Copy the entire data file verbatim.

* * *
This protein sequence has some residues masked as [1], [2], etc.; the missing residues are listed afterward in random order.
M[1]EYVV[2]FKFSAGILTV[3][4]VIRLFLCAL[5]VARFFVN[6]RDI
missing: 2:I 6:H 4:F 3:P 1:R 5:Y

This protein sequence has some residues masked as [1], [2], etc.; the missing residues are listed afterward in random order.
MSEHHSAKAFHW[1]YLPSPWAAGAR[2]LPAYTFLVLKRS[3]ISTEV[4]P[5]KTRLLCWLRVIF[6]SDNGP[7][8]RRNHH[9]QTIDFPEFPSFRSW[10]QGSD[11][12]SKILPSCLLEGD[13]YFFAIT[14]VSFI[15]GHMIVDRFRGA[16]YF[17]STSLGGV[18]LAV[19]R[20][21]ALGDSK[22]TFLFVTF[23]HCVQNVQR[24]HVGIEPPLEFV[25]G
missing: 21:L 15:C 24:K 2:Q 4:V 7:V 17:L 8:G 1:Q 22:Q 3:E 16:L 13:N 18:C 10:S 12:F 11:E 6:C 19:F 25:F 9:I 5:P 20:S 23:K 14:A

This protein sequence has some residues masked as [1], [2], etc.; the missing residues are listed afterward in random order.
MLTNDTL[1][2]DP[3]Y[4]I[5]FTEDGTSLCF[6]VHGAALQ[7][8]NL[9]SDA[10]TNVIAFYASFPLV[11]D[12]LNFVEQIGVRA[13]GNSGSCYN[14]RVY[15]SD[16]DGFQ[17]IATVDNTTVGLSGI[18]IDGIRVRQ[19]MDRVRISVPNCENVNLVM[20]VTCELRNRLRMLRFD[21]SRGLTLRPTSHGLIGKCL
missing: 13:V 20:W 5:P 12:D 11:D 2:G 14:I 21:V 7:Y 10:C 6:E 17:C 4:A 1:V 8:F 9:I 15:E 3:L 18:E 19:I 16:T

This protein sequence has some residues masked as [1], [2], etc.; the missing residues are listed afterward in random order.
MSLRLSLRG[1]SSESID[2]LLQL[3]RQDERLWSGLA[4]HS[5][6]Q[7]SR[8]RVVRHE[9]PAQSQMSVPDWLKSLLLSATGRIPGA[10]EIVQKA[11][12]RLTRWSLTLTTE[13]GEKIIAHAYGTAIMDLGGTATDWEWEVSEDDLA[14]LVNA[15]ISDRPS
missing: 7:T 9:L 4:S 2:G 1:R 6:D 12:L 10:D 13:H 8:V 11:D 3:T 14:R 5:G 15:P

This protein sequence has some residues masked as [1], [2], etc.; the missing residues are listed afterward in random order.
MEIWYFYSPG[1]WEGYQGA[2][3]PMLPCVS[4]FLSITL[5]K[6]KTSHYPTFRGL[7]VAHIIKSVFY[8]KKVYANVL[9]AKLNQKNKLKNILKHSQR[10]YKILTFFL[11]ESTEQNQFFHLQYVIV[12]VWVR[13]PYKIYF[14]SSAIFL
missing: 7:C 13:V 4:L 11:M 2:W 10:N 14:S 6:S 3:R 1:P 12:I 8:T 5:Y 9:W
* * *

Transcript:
This protein sequence has some residues masked as [1], [2], etc.; the missing residues are listed afterward in random order.
M[1]EYVV[2]FKFSAGILTV[3][4]VIRLFLCAL[5]VARFFVN[6]RDI
missing: 2:I 6:H 4:F 3:P 1:R 5:Y

This protein sequence has some residues masked as [1], [2], etc.; the missing residues are listed afterward in random order.
MSEHHSAKAFHW[1]YLPSPWAAGAR[2]LPAYTFLVLKRS[3]ISTEV[4]P[5]KTRLLCWLRVIF[6]SDNGP[7][8]RRNHH[9]QTIDFPEFPSFRSW[10]QGSD[11][12]SKILPSCLLEGD[13]YFFAIT[14]VSFI[15]GHMIVDRFRGA[16]YF[17]STSLGGV[18]LAV[19]R[20][21]ALGDSK[22]TFLFVTF[23]HCVQNVQR[24]HVGIEPPLEFV[25]G
missing: 21:L 15:C 24:K 2:Q 4:V 7:V 17:L 8:G 1:Q 22:Q 3:E 16:L 13:N 18:C 10:S 12:F 11:E 6:C 19:F 25:F 9:I 5:P 20:S 23:K 14:A

This protein sequence has some residues masked as [1], [2], etc.; the missing residues are listed afterward in random order.
MLTNDTL[1][2]DP[3]Y[4]I[5]FTEDGTSLCF[6]VHGAALQ[7][8]NL[9]SDA[10]TNVIAFYASFPLV[11]D[12]LNFVEQIGVRA[13]GNSGSCYN[14]RVY[15]SD[16]DGFQ[17]IATVDNTTVGLSGI[18]IDGIRVRQ[19]MDRVRISVPNCENVNLVM[20]VTCELRNRLRMLRFD[21]SRGLTLRPTSHGLIGKCL
missing: 13:V 20:W 5:P 12:D 11:D 2:G 14:I 21:V 7:Y 10:C 6:E 17:C 4:A 1:V 8:F 9:I 15:E 3:L 18:E 19:I 16:T

This protein sequence has some residues masked as [1], [2], etc.; the missing residues are listed afterward in random order.
MSLRLSLRG[1]SSESID[2]LLQL[3]RQDERLWSGLA[4]HS[5][6]Q[7]SR[8]RVVRHE[9]PAQSQMSVPDWLKSLLLSATGRIPGA[10]EIVQKA[11][12]RLTRWSLTLTTE[13]GEKIIAHAYGTAIMDLGGTATDWEWEVSEDDLA[14]LVNA[15]ISDRPS
missing: 7:T 9:L 4:S 2:G 1:R 6:D 12:L 10:D 13:H 8:V 11:D 3:T 14:R 5:G 15:P

This protein sequence has some residues masked as [1], [2], etc.; the missing residues are listed afterward in random order.
MEIWYFYSPG[1]WEGYQGA[2][3]PMLPCVS[4]FLSITL[5]K[6]KTSHYPTFRGL[7]VAHIIKSVFY[8]KKVYANVL[9]AKLNQKNKLKNILKHSQR[10]YKILTFFL[11]ESTEQNQFFHLQYVIV[12]VWVR[13]PYKIYF[14]SSAIFL
missing: 7:C 13:V 4:L 11:M 2:W 10:N 14:S 6:S 3:R 1:P 12:I 8:T 5:Y 9:W